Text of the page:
the earth be blessed" [emphasis added].    1 Nephi 7:17,19-20

Notice the similarity of this reference to the title page. Nephi says first that the marvelous work shall be of great worth unto our seed (who we now call the Lamanites Therefore the Lamanites are mentioned first. Then, as in the title page, he mentions everyone else, Gentiles and all the house of Israel.

The marvelous work will be of great worth because it will restore a knowledge of the covenants. So we see that not only is the primary purpose of the Book of Mormon to restore a knowledge of the covenants to the Lamanites but that this is also the primary purpose of the Restoration Movement.

Hebrews 9:14-17 establishes the importance of the covenant by telling us that Jesus Christ came to die so that we could have a covenant:

How much more shall the blood of
    Christ ... purge your conscience
    from dead works to serve the
    living God?
And for this cause he is the mediator
    of the new covenant, that by
    means of death for the redemption
    of the transgressions that
    were under the first covenant
They which are called might receive
    the promise of eternal inheritance;
For where a covenant is, there must
    also of necessity be the death of
    the victim.
For a covenant is of force after the
    victim is dead,
Otherwise it is of no strength at all
    while the victim liveth.

If Jesus Christ is the most important figure in the word of God, and he is, and if he came to die so we could have a covenant, and he did, then the covenant must be the most important subject in the word of God.

Once we understand this we can appreciate more fully how important it is to recognize the A part of the title page poetry as the primary purpose of the Book of Mormon and concentrate on the fulfillment of this purpose before trying to convince the rest of the world, which is the B part. To concentrate on the B part is to ignore the covenant, and to ignore the covenant is to be without the power of God, and without the power of God we will not be able to accomplish either purpose.

The covenant relationship, which is a relationship of total consecration in which you "die" to self and give all to the Lord, is the key to receiving the power of God, or in other words, the endowment.

One of the steps in making an ancient Hebrew covenant is the exchange of weapons belts, meaning you will defend the life of the other person even to the losing of your own life, if necessary. This is a type and shadow for the kind of covenant relationship the Lord wants to have with us spiritually. If we give the Lord our weapons belt, then he will give us his, and his weapons belt contains all the power we will need to accomplish the Lord's purposes.

The Lamanites
The Book of Mormon is an accurate history of real people with real descendants. Book of Mormon believers have been nurturing incorrect traditions about Book of Mormon geography for several generations. These have helped to cloud our vision concerning the location of the Lamanites. Certainly Book of Mormon descendants cover a large area, especially because of the extensive migrations made from the homeland. Nevertheless, most of the people stayed home. This is where we can expect to find the largest concentration of Book of Mormon descendants.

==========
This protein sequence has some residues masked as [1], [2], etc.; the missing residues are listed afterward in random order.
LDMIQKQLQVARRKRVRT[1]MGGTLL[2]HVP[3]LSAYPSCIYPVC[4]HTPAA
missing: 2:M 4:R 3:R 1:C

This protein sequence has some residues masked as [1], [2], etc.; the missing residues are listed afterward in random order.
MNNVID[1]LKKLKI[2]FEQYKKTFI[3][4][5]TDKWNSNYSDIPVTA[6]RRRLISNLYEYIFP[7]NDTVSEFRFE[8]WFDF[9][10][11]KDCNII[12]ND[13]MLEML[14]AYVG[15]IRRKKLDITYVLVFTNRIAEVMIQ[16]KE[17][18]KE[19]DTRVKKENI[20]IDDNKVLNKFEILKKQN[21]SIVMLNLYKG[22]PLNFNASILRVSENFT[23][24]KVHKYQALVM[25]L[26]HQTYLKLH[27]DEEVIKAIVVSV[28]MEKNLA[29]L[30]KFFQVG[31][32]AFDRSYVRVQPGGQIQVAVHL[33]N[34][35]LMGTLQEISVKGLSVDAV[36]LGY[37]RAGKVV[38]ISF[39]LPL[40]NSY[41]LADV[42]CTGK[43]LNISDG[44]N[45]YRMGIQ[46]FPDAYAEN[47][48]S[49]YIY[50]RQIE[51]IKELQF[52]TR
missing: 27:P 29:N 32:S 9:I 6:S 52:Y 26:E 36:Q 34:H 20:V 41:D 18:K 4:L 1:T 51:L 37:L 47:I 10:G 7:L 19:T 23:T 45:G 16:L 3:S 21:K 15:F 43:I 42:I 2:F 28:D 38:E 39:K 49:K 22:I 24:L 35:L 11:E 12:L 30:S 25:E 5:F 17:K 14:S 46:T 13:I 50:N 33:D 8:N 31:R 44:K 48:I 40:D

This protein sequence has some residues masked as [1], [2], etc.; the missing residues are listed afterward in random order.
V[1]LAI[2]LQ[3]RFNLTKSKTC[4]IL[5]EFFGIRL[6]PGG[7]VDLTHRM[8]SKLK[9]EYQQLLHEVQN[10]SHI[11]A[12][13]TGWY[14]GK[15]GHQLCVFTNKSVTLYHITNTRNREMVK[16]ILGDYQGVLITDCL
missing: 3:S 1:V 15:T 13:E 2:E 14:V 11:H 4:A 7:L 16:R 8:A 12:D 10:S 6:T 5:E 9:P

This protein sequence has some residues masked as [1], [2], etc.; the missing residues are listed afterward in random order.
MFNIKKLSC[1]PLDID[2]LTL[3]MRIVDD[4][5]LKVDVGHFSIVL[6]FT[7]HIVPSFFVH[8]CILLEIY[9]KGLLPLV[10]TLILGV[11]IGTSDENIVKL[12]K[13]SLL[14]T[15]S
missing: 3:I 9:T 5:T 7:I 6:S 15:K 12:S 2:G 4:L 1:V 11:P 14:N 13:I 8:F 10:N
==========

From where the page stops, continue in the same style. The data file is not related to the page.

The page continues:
There should be no doubt whatsoever in the minds of anyone conversant with Book of Mormon archaeology and geography that the Book of Mormon homeland is known today as Mesoamerica (see Recent Book of Mormon Developments, vol. 2,1992:121-124). Mesoamerica is an archaeological term for the area which includes southern Mexico, Guatemala, Belize (formerly British Honduras) and the western parts of Honduras and El Salvador.

The largest Indian group in Mesoamerica, the Maya, has an estimated population of over four million. The Maya are located primarily in Guatemala, the Yucatan peninsula and Belize. This is the area inhabited by the Nephites, Lamanites, Mulekites and even some Jaredites during Book of Mormon times.

It is safe to say that the estimated 29 Mayan languages still spoken are spoken by the direct descendants of the Nephites, Lamanites and Mulekites (see Recent Book of Mormon Developments, vol. 2,1992:133-136).

It is also safe to say that we as a people have ignored the main population of Lamanites until very recently. Although some work is being done, we are all under obligation to ask the Lord what he wants each of us to do about our Book of Mormon stewardship in the work of restoring a knowledge of the covenants of the Lord to the Lamanites.

The idea that the primary purpose of the Book of Mormon is to restore a knowledge of the covenants to the remnant of the house of Israel, primarily Lamanites, is not new with this article but it is an idea that needs to be kept uppermost in our thinking.

We need to ponder, study and pray over the implications of the message of the Book of Mormon title page. We need first to insure that we have a personal covenant restored to us before we can assist in restoring it to others.

The message to restore the covenant is not going to go away. The title "Book of Mormon" symbolically means "Book of the Restoration of the Covenant" (see Recent Book of Mormon Developments, vol. 2, 1992:44-45). God's covenants are going to be fulfilled.

The success of our future, as Book of Mormon believers, will depend on our willingness to put first things first. A always comes before B. Fm~

This article taken from the Zarahemla Record, issue 61 May/June 1992.